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November 2, 2006
New Orleans, Louisiana 

Britain’s former Prime Minister Benjamin Disraeli was full of insight with his poignant anecdotes. He once summed up the political courage of one of his opponents by observing: “Our citizens are moving in the streets. And I must find out which way they are going, and get in front of them. For I am their leader.”

Property insurance rates have gone through the roof throughout Louisiana and the entire Gulf South, and they will likely continue to climb. Yet for the past year, elected officials in Louisiana who could have made a difference have sat on the sidelines oblivious to the intense outrage by the masses who want some rate relief.

Not so in other states. In Florida, the Governor and the Legislature have held several special sessions, injected over $700 million into their state run property insurance company, and are in the process of completely revamping this state created entity. In Mississippi, significant state funding has been allocated towards a similar public plan, and the Attorney General has worked with other state officials in aggressively intervening in lawsuits against insurance companies who failed to pay insurance claims following Katrina.

But until recently in Louisiana, about the only solution suggested was to give a daily prayer for no more hurricanes. The state was forced to sell over $1 million in bonds to finance the huge debt incurred by the publicly created Citizens Property Insurance Company. State officials tried to pawn off the problem as part of a natural disaster. But just as the damage to New Orleans was a man-made catastrophe because of levee design and construction failures, so to was the massive damage caused by the incompetence of those running Citizens.

As this column has critiqued before, Citizens was a disaster in the making from day one. A combination of unqualified management, not one dime of capital and surplus, and completely inadequate reinsurance combined to create a no-win situation for every property owner in the state. It will take some 20 years to pay off the Citizens debacle. And this could be just the tip of the iceberg.

What happens if there is significant additional destruction because of future hurricanes? Are there plans in the works to deal with such a problem? Other states right now are considering several options, including a new state catastrophic fund that would be financed either through sales taxes or property taxes. Such a plan would be met with little support in Louisiana, but at least Florida is considering alternatives, while state officials in Louisiana shiver at the thought of peering into the future.

Political prognosticator C B Forgotston has suggested either a tax credit or rebate which would stay on the books for as long as any excess tax is charged to the insurance policies of homeowners. This could be done by majority vote of the Legislature in the 2007 regular session. From then on, the state general fund, presently a wash with almost $1 billion of surplus, should pay the yearly Citizens indebtedness. The Public Affairs Research Council of Louisiana has come out strongly against such a proposal, saying any surplus funds should be used for other state needs. Their conclusion? “It is good politics, but not good policy.” But PAR is dead wrong here.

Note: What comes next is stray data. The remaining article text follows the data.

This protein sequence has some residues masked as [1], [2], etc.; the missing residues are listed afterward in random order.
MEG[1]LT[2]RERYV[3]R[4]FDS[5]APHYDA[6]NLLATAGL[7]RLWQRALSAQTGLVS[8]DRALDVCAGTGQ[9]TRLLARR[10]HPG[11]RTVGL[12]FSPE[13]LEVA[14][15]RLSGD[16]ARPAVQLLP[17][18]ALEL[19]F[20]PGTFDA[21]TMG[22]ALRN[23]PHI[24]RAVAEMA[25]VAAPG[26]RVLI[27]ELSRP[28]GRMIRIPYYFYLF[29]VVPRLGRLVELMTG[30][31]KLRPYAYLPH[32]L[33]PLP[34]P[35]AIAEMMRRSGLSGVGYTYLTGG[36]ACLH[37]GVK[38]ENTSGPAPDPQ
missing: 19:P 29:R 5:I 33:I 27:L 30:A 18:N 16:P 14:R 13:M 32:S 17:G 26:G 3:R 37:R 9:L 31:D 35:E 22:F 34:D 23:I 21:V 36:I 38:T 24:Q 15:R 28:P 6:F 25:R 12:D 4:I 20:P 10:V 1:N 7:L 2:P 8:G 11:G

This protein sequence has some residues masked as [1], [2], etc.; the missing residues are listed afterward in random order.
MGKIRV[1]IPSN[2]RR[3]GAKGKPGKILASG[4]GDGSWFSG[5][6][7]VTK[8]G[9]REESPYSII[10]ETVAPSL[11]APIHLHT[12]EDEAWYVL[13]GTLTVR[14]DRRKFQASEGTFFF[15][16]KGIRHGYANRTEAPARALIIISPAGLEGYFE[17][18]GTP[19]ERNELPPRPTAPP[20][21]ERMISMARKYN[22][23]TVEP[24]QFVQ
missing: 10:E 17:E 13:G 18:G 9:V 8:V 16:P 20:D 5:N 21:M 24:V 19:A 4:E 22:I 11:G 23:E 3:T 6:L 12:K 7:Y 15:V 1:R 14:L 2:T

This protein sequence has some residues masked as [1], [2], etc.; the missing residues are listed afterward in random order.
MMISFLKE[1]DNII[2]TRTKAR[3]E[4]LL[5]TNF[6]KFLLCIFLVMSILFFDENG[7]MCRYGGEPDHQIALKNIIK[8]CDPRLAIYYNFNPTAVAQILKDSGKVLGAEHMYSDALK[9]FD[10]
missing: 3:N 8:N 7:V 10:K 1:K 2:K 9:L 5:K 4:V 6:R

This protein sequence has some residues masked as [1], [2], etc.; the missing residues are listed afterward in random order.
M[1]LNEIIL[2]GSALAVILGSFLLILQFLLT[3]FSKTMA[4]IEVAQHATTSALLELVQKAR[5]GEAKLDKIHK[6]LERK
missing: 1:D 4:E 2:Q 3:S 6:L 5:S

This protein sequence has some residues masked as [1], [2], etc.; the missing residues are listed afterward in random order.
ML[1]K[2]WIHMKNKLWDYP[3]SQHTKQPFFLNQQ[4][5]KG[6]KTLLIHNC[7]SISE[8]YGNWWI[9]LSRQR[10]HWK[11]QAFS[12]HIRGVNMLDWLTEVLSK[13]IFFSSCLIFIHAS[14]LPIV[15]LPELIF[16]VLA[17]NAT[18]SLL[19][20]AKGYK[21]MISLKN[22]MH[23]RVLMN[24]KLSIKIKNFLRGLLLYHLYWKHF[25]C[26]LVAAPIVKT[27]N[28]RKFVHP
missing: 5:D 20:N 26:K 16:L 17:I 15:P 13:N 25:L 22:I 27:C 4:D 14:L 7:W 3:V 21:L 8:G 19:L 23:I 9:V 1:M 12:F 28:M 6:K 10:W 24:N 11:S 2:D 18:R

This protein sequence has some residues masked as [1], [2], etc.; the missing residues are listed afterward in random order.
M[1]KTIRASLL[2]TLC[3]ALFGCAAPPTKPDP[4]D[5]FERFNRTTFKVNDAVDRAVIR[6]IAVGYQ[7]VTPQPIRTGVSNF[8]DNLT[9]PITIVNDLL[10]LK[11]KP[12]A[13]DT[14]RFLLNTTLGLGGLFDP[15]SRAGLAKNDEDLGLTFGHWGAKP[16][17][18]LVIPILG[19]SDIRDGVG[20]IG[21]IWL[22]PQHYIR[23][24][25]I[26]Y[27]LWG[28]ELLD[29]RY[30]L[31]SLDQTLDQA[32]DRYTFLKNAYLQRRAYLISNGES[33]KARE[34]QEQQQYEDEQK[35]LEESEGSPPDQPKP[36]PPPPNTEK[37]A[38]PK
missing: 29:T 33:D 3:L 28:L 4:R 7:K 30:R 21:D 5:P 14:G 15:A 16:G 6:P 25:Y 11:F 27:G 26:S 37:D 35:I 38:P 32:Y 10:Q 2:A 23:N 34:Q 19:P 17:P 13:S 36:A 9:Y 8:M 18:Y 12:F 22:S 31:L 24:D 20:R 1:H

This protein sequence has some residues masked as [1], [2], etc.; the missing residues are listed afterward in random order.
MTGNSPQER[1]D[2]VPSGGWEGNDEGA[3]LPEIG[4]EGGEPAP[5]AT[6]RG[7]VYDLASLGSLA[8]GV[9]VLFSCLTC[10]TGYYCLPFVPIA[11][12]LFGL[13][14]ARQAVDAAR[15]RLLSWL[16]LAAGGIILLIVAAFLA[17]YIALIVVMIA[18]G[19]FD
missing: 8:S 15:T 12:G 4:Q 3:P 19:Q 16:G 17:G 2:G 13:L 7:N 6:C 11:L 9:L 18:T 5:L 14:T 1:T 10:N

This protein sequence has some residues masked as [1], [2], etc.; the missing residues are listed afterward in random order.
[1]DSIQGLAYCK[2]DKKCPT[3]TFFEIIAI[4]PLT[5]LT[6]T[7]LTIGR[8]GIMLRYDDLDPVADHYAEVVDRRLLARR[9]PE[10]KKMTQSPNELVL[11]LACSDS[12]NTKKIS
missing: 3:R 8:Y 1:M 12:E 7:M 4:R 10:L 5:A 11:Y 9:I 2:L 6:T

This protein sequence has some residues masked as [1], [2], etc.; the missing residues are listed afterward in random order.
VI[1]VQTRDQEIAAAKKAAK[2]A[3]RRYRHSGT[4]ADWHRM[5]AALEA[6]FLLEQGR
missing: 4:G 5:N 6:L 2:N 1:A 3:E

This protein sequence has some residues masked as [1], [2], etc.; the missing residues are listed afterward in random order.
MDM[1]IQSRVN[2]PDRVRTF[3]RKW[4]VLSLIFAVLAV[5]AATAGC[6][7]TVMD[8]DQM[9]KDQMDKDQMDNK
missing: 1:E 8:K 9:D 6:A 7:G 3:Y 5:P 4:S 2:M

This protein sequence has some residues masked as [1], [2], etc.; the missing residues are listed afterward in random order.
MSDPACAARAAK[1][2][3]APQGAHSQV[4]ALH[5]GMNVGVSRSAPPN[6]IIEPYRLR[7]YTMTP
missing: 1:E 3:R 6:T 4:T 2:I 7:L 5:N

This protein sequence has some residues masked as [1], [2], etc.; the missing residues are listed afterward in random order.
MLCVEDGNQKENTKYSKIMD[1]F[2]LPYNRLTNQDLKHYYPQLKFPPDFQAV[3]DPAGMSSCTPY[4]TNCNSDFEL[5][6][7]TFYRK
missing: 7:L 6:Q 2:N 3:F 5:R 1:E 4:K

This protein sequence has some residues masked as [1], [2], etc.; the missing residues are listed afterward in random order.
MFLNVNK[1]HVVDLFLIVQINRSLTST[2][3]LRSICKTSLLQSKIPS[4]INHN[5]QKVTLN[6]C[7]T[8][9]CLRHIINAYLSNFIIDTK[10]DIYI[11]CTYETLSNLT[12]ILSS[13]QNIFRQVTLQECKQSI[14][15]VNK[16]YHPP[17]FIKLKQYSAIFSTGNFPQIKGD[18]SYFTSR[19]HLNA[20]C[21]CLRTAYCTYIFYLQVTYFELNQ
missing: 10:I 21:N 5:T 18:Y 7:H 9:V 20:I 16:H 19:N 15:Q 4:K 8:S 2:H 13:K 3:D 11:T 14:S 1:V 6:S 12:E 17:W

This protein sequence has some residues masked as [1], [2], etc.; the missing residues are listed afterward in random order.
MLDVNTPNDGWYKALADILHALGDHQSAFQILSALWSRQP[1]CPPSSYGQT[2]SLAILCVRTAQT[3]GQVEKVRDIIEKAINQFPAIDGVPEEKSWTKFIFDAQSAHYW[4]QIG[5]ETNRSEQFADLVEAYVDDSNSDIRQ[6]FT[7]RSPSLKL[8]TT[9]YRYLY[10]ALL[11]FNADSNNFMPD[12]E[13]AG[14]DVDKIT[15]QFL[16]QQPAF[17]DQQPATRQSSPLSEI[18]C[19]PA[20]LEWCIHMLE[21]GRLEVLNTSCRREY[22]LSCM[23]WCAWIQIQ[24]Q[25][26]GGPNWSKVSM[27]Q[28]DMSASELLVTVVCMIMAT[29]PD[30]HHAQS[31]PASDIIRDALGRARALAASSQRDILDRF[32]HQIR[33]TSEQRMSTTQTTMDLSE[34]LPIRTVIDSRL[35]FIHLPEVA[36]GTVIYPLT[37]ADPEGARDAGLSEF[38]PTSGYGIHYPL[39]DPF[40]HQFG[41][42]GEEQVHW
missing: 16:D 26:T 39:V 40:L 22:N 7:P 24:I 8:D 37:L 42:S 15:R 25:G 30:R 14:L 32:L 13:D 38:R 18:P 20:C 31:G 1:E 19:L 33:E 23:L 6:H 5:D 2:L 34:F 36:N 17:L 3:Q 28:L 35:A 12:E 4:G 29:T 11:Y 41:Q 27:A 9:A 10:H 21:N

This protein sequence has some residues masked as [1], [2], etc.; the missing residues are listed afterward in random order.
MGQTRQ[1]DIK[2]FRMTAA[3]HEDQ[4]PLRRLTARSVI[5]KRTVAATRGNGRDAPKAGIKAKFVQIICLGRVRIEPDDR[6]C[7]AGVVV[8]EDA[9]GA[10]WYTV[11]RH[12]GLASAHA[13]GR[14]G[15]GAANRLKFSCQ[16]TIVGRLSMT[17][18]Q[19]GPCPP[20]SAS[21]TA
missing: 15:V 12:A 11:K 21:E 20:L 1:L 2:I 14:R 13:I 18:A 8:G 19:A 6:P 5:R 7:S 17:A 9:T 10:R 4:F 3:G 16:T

Taking property owners off the hook from not having to pay a penalty for the next 20 years should be done for one good reason. The Legislature and insurance regulators did not provide ample oversight to protect the same policyholders from an incompetently run and dramatically underfunded state created entity. Property owners should bear no responsibility for the incompetence of those entrusted to protect the public interest.

Louisiana State officials are also standing on the sidelines on the major issue of a national catastrophic fund. Louisiana led the charge back in the 90s and asking Congress to create an umbrella of support that would kick in following a major hurricane once the damage level reached $4.5 billion. The idea languished until Katrina hit. Legislators in Florida are leading the charge, while insurance commissioners in several states have testified before congressional committees in Washington. Louisiana’s enthusiasm has been lackadaisical at best, with little more than lip service paid to such an idea by the state congressional delegation.

The bottom line? It looks like some Louisiana legislators are beginning to realize the depth of the problem, and are taking the lead in trying to find workable solutions to an extremely difficult problem. The Governor is coming around and realizing that “the people are moving in the streets.”

Hurricane season is officially over this week. But the seasons will continue to come and go. And remember that when Katrina hit New Orleans, it was only a level two. The big one is yet to hit. Will Louisiana be ready? Right now, the state has a long, long way to go.

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